The Nesher Ramla Homo type was an ancestor of both the Neanderthals in Europe and the archaic Homo populations of Asia
Disney makes genies sound like fun and games but genies, or jinns, in the Middle East are serious business. Especially if one has moved into your house and won't leave the couch.
“The color immediately attracted our attention, but we found it hard to believe," one of the archeologists said.
The reconstructed face of Pharaoh Thutmose IV is startlingly life-like, and makes you wonder what secrets the ancient king still hides.
An ancient water management system engineered 3000 years ago is still keeping farms and oases green in the UAE and Oman.
Date pits from 2000 years ago have born viable fruit in Israel.
Israel’s most ancient soap making workshop - a soapery - has been exposed in recent weeks at an excavation site run by the Israel Antiquities Authority and young Bedouin participants and volunteers.
Excavations in London turned up a pot of ancient Roman facial cream.
The Al Baydha project: a piece of Saudi Arabian desert is brought back to thriving life through ancient/innovative water conservation, and plenty of grit.
Maraya contains a total of 9740 square metres of mirrors reflecting the vast and stunning desert surroundings of AlUla. The building set a Guinness World Record for being the largest mirrored building in the world in 2019 with its 26-metre-high theatre.
Holy high? For the first time archeologists reveal that psychoactive cannabis was part of ancient worship rituals in the Holy Land.
Burning medicinal herbs may clear your mind and heart - and drive bad vibes away.
The relations between the Herodian Kingdom and the Nabatean Kingdom were very complex and involved political, economic and marriage ties. Through the institution of marriage with local dynasties, Herodians consolidated power in the southern Levant and later became Rome’s client state. Intermarriage between religious groups was not uncommon, people were open-minded, until they were not. Here’s […]
Cult worship was largely practiced and even sanctioned in the Holy Land while Jerusalem's Temple stood.
How Did Dinosaur Parents Know When Their Kids Had a Fever? Prehistoric egg shells provide clues to dinosaurs’ evolution from cold- to warm-blooded creatures.
The Nabateans were like the Mayans of the Middle East. The ancient people were developed in agriculture, spirituality and architecture. Archaeologists dig into how they dealt with drought in Jordan, one of the driest countries on earth.
You never know what you might find mushroom hunting. Wild boars, bears and ancient archeology!
They were harmonious with other peoples' gods; they were nomads and travellers and master builders and expert at conserving rare winter rains. Some history of the Nabateans, forerunners alongside the major religious groups and we people we know today in the Middle East. What they teach us? Why can't we all just get along?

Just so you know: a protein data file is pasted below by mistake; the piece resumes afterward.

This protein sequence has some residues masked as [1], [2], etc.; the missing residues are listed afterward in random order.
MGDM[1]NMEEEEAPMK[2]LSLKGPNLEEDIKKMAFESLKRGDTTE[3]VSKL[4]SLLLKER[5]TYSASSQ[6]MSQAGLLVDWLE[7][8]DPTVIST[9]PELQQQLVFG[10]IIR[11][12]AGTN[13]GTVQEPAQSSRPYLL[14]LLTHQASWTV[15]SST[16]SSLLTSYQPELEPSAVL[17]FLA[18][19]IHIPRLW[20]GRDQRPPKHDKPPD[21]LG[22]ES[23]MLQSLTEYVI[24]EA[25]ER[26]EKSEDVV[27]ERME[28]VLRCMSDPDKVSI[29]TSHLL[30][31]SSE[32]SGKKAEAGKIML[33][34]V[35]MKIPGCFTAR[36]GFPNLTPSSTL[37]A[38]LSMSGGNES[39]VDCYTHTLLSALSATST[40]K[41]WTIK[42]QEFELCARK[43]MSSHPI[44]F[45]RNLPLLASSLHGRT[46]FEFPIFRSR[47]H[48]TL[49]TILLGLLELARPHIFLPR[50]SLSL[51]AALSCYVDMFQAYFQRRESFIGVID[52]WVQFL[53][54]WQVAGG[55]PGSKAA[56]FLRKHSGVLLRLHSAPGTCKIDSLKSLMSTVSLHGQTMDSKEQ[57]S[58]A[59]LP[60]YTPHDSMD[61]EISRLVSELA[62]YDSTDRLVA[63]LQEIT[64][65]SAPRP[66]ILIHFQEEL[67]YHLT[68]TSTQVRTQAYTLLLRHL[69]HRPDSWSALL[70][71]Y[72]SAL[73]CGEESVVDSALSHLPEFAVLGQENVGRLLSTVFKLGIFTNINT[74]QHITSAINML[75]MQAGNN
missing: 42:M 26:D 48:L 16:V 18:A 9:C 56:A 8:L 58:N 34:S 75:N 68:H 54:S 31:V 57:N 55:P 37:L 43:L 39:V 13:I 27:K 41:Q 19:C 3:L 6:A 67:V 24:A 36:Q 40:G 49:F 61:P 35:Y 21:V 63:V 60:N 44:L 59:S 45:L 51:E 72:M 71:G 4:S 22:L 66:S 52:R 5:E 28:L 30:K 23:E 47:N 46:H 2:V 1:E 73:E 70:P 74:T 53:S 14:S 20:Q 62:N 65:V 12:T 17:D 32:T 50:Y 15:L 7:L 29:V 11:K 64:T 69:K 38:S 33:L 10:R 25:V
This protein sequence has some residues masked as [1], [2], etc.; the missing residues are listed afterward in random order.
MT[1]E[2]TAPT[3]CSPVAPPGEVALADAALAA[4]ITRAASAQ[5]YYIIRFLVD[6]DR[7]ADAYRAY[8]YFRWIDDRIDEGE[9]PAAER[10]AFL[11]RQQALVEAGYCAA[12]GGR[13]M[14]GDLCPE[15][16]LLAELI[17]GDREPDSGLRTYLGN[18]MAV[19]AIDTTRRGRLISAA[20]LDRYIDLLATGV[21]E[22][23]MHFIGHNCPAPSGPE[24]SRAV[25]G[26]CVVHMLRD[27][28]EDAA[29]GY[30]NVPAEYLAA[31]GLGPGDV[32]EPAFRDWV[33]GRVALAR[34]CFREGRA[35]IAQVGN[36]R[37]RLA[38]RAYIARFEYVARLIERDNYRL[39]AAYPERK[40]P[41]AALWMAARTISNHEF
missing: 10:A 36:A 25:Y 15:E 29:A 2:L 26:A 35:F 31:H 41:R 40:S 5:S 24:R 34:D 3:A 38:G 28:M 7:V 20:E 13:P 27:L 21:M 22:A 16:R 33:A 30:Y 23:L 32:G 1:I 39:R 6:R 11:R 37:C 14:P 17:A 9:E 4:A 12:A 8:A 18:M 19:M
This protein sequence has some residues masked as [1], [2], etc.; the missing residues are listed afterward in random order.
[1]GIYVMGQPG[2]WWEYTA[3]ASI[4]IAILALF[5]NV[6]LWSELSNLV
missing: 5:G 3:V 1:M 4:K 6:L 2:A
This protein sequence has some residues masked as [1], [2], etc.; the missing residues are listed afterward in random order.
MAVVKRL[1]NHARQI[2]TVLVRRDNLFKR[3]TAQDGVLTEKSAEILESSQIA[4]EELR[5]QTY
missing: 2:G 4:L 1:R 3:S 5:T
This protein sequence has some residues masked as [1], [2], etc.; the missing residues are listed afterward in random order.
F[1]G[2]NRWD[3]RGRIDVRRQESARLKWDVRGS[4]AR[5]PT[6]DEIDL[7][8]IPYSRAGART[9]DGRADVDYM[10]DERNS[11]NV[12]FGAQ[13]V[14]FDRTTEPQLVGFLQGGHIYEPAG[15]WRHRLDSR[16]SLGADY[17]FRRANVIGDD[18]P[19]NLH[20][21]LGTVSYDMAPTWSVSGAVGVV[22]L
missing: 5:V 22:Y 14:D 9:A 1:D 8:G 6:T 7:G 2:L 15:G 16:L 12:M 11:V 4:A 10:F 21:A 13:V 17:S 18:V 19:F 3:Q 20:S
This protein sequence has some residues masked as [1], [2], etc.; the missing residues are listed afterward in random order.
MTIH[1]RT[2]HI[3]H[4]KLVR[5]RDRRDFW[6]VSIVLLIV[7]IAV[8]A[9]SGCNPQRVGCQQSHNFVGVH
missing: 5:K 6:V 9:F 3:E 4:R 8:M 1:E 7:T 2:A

The transition between paganism and three major monotheistic religions in the southern Levant is one of themes that intrigues Professor Robert Schick from the University of Mainz in Germany. Pagans were very connected to the cycles of the earth, and like all ancient people reckoned with nature to understand why they exist and how to survive.
The Romans loved them some stinky fish sauce. Vats and vats of it. With wine. Vats used to produce fish sauce (garum) that are among the few known in the Eastern Mediterranean, were recently uncovered by the Israel Antiquities Authority in Ashkelon. The excavation was done before building and Eco-Sport Park, has revealed evidence of […]
The history and legends of the noble olive.
Khirret is still made in southern Iraq and other parts of the Middle East, but it's appreciated for its rarity, rather than a sweet that stands in competition with commercial candies.
A curious physicist revived 5000-year-old yeast and baked delicious bread from it.
Conventional thought among archaeologists was that Neolithic people didn’t settle in the area around the Judean Hills. Yet Motza, 5 kilometers west of Jerusalem, was always within easy distance of fresh water from the Sorek river, and near good agricultural ground. A trail coming from the southern foothills allowed access to traders and emigrants. All […]
Terracotta vats and vessels stained purple from the fabulous dyes of the Bible era were excavated 50 years ago at the site of Tel Shikmona, south of Haifa. But no further studies were done on the Iron-Age findings. The pottery sat gathering even more dust on storehouse shelves at Haifa University. History waited to be […]